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Counting the cost of an ATO investment property crackdown

AUSTRALIAN BUSINESS REVIEW   March 14, 2019   James Kirby

ATO Commissioner Chris Jordan. Britta Campion:The Australian

Property investors who have already been slugged by a string of tax reforms from the Morrison government now have the Australian Tax Office to worry about too as Commissioner Chris Jordan launches a crackdown on investment property tax returns.

The main targets are incorrect interest claims, incorrect classification of capital work as maintenance work and investors pretending holiday homes are for rent when they don’t genuinely try to rent them out.

Clearly the holiday home issue is fair game for the ATO, the other issues however are rarely simple and, in many cases, are often impossible to get right. For example, the line between maintenance and capital work in an investment property can often be blurred, regardless of how heavy the ATO comes down on the issue.

Commissioner Jordan says the ATO found errors in almost nine out of ten rental property returns already reviewed which is a headline grabbing statistic, though ultimately it is unconvincing.

Here’s why. First, the ATO’s claim of poor standards among investors is based on a sample of 300 people which is a tiny fraction of the 2.1 million investor who claim deductions. Second, it is highly unlikely the scale of the issues outlined by the ATO — such as the $47.4bn in rental related deductions will remain at those level. Remember it was only on July 1 last year that depreciation deductions were greatly reduced while other expenses relating to investment property such as travel costs were scrapped.

Moreover, if the ALP gets elected this year and goes ahead with a plan to scrap negative gearing on existing properties annual deductions will slide further still.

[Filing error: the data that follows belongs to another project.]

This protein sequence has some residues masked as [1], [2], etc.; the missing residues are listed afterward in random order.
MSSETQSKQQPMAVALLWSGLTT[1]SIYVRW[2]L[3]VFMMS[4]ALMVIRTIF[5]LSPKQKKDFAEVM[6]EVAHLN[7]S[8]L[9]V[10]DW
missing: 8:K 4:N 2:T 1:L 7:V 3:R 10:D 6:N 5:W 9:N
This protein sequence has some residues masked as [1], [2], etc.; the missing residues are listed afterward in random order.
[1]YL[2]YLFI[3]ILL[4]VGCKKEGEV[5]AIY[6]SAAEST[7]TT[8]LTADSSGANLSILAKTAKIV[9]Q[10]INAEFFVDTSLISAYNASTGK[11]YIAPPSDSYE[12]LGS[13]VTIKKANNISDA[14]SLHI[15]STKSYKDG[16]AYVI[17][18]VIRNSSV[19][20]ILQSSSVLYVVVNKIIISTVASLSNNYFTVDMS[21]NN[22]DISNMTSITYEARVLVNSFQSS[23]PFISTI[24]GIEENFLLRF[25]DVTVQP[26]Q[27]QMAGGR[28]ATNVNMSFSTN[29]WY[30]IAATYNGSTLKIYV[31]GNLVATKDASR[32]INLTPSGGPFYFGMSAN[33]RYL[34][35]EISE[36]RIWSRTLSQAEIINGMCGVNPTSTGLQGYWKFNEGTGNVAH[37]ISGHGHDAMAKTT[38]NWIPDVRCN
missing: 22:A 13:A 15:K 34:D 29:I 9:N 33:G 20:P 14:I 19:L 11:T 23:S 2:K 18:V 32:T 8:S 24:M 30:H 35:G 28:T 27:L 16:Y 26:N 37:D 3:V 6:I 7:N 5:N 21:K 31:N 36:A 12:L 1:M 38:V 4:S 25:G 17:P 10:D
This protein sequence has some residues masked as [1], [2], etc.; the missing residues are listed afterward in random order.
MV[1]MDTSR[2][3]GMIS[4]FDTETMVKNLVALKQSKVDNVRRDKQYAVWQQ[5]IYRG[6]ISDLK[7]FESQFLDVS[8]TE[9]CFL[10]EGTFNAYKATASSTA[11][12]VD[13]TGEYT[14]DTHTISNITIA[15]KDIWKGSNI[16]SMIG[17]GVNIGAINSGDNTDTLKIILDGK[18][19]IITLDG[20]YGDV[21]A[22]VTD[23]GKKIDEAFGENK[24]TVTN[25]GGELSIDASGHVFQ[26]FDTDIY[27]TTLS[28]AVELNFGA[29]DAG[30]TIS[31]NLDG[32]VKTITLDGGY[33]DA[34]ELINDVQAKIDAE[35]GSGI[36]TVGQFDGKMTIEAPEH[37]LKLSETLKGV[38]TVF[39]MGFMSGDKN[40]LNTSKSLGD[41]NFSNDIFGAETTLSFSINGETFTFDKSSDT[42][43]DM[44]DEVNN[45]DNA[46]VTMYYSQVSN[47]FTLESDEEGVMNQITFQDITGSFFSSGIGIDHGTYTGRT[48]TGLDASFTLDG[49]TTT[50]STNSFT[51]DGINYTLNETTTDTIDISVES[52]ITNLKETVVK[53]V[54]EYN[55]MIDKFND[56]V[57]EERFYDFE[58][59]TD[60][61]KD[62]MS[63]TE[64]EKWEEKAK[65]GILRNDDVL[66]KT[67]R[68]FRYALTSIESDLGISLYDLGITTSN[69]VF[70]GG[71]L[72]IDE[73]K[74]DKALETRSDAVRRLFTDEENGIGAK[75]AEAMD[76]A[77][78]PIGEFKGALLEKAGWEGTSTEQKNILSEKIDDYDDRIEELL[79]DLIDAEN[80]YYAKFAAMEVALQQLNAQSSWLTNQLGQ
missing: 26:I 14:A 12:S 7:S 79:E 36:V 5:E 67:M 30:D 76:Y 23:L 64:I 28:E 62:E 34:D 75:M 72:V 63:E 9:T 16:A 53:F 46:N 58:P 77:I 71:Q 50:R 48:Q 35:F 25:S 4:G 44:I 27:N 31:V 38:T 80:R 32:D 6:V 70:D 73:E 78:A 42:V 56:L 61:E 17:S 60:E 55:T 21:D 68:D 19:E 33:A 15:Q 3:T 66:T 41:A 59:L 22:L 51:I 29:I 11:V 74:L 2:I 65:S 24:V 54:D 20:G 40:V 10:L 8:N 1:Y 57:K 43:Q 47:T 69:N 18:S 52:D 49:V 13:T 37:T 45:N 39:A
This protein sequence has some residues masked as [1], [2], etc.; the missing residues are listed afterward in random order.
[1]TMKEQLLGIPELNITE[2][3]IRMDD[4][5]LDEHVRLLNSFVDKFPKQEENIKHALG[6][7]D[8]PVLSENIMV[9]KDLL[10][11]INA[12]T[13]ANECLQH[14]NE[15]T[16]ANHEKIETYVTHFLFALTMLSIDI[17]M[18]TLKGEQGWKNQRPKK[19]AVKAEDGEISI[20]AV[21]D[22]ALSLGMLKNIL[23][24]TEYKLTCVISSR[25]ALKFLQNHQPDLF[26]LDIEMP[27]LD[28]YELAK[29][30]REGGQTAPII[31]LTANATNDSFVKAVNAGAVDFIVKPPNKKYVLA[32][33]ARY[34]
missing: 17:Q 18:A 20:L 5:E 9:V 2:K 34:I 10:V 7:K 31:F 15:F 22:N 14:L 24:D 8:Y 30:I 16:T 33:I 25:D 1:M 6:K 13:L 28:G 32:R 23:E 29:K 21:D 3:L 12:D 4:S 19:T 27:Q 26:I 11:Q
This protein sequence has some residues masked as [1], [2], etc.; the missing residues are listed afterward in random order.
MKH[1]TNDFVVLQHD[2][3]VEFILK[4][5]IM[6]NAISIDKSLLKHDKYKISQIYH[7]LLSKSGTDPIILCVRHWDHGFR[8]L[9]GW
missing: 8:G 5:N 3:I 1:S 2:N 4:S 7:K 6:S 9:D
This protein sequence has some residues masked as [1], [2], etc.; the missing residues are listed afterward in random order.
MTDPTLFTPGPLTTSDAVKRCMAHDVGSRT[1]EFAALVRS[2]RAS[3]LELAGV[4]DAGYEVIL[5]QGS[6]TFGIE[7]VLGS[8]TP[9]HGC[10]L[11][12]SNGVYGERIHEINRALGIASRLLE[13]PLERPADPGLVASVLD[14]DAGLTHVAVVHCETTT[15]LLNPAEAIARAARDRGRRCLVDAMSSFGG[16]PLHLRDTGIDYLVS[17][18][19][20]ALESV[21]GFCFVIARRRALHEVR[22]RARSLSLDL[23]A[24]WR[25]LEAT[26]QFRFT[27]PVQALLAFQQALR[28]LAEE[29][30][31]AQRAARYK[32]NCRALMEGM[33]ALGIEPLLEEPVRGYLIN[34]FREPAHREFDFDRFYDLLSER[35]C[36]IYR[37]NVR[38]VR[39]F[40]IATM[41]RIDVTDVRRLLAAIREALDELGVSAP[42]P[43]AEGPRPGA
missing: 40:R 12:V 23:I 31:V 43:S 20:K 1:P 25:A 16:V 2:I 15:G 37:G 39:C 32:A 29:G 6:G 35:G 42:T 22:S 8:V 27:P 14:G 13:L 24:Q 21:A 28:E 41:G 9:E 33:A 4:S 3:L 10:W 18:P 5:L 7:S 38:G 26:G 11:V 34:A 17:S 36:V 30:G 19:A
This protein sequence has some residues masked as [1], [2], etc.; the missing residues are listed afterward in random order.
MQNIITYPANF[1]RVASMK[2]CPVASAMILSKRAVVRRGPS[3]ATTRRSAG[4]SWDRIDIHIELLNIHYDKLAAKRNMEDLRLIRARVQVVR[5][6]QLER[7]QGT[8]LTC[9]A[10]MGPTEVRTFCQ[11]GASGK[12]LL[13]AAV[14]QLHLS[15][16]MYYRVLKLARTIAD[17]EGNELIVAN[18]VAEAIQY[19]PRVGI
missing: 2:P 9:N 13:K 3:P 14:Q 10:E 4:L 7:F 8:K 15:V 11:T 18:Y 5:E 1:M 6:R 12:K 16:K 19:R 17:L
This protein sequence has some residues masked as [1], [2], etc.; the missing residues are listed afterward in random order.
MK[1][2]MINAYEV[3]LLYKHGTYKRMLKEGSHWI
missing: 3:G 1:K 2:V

The tax office has turned its attention to investment property after considerable success with a similar move on deductions relating to personal expenses — the ATO says that for the first time in 25 years the average work related claim expenses decreased, falling on average by about $130 over the past two years.”

So, there is no dispute the crackdowns are working — the question is what price is there for this success?

Previous crackdowns on small business and the highly contentious use of garnishee notices (where the ATO can simply withdraw money it believes it is due from a bank account without the bank account holder’s consent) are unsettling. A report this week from the Inspector- General of Taxation pointed to localised pockets of trouble in this area “particularly so at the ATOs Adelaide local site”. Defending the ATO, Jordan says “these allegations about garnishee practices have now been refuted after exhaustive investigation.”

The continuing claims of hard justice from the small business sector have also prompted the Small Business Ombudsman Kate Carnell to use her office to carry out an independent inquiry into several cases.

As my colleague Robert Gottliebsen has argued in these pages for some time, there is now unease throughout the investment community on both the powers of the ATO and the implementation of those powers. With a crackdown underway on property rentals we can reasonably expect more investors will be added to the list of voices calling for increased transparency at the ATO and crucially for a system of appeal that works properly.

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